Protestant writers are found and manly independence in Imperial filling the pages or columns of the France; surely the men who have Deux-Mondes, of the Débats, to say toiled in them for years under so nothing of the Temps, which is many disadvantages, who have clung treated by some almost as a Protestant together so perseveringly through trial organ; whilst the monthly Revue after trial, afford the most glorious Chrétienne occupies a really distinhuman material for any high purpose.

guished place among the higher order If a Christian faith has a home any of periodicals. Protestants have won where in France, it must be among

for themselves more than once Monthem; they must be the members of thyon prizes ; Protestants are constantly some Church of the future in their found heading the “Ecole Polytechcountry. But from which side is to nique,” and otherwise distinguishing come the initiation to that Church ? themselves in public competitions ; From the Protestant? From the Roman whilst in number, extent, efficiency, Catholic ?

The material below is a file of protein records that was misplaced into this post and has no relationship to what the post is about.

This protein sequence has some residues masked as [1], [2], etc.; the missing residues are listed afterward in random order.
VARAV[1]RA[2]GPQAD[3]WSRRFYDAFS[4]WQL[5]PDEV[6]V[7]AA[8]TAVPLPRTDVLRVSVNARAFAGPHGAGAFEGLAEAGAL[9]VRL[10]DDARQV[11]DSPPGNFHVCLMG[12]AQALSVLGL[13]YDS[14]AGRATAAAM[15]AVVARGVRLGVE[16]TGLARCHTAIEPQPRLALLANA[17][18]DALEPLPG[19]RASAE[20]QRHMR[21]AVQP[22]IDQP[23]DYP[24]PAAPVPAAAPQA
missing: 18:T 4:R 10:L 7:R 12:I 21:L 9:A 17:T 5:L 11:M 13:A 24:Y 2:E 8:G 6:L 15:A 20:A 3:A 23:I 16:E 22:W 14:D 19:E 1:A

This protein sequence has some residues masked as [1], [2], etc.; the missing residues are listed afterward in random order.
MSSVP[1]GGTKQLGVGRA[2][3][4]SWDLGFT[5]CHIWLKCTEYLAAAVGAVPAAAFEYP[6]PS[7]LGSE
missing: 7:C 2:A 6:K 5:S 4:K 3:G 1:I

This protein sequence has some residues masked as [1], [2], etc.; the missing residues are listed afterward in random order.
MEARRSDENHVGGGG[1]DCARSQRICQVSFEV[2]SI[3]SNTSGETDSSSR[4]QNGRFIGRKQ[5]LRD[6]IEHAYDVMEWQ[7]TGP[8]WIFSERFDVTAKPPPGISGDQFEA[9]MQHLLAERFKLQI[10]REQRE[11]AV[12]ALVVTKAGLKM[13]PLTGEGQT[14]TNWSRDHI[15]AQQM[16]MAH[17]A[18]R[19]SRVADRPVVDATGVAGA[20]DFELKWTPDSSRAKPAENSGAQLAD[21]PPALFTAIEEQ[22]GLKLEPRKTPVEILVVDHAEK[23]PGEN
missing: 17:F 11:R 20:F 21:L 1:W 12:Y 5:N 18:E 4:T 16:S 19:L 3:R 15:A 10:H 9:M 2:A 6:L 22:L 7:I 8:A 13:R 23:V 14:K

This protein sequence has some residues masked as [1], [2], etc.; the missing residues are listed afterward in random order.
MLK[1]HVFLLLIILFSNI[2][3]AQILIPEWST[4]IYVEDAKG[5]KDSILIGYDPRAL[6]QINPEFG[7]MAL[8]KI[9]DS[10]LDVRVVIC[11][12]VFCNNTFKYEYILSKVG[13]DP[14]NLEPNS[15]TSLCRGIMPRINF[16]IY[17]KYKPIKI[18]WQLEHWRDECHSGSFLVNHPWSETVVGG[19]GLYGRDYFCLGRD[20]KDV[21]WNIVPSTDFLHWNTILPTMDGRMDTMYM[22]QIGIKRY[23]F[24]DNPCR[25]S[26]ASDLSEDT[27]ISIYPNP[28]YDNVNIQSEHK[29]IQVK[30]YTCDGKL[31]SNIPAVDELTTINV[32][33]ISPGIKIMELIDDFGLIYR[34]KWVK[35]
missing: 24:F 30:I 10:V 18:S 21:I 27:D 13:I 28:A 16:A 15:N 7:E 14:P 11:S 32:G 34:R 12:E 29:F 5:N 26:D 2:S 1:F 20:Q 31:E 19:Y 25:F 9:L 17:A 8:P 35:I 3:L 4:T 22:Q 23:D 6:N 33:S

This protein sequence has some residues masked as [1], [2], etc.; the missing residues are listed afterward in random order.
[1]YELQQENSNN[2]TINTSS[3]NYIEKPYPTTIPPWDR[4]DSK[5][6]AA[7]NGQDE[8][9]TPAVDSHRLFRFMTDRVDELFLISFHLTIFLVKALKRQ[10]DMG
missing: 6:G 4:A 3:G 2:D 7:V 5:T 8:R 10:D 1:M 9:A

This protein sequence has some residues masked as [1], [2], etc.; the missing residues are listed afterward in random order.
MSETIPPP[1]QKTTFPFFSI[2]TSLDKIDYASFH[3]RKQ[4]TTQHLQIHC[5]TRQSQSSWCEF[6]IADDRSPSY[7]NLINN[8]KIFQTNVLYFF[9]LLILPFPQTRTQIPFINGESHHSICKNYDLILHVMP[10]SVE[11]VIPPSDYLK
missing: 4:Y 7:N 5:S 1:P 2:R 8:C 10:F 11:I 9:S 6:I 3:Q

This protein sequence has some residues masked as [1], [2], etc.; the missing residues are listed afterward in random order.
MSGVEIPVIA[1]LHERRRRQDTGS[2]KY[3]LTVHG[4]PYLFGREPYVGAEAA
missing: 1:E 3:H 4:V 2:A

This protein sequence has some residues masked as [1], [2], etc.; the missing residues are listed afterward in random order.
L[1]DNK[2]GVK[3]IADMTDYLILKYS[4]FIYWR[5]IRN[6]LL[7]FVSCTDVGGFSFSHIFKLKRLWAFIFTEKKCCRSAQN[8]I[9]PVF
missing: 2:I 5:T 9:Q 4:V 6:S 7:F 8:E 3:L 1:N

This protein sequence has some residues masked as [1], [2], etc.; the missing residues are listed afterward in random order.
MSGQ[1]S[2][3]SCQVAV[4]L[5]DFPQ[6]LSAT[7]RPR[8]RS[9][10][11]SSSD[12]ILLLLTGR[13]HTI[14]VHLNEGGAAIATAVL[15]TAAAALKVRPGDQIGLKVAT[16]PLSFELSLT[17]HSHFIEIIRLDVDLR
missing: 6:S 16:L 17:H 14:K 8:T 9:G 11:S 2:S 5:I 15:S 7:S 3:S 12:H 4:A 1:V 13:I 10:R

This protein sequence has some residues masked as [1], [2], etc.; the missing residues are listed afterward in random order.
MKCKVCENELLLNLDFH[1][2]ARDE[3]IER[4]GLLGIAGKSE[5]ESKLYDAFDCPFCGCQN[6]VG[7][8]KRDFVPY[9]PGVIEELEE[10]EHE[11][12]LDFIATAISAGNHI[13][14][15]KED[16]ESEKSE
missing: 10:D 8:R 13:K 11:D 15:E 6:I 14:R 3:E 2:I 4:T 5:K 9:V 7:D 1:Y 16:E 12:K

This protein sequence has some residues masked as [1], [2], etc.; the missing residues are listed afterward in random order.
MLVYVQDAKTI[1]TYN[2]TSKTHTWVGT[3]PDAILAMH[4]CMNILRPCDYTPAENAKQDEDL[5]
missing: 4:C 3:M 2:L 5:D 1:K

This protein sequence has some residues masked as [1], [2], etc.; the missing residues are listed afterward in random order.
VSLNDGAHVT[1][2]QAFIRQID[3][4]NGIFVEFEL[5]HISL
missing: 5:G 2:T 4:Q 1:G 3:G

Protestant charitable institutions almost I reckon French Protestantism as invariably put to the blush those of constituting certainly one of the hope their Roman Catholic neighbours. Nor ful elements of the France of the present is Protestantism compelled, as it used to day. Not that it can be said to be be, to fight its battles unaided. Its imflourishing, or that I feel in anywise portance as an element in French history satisfied with its tendencies. It was is more and more recognised by French never probably more torn asunder than historians. Michelet's “ History of Louis it is at present. Apart from its two XIV" is full of the details of the Revogreat divisions between the Lutheran cation of the Edict of Nantes, and the and the Calvinist bodies, state-churchism persecutions which followed it, whilst and free-churchism, multitudinism, in he absolutely refuses to speak of the dependency, rationalism, the doctrines of Jansenists, complaining that the “very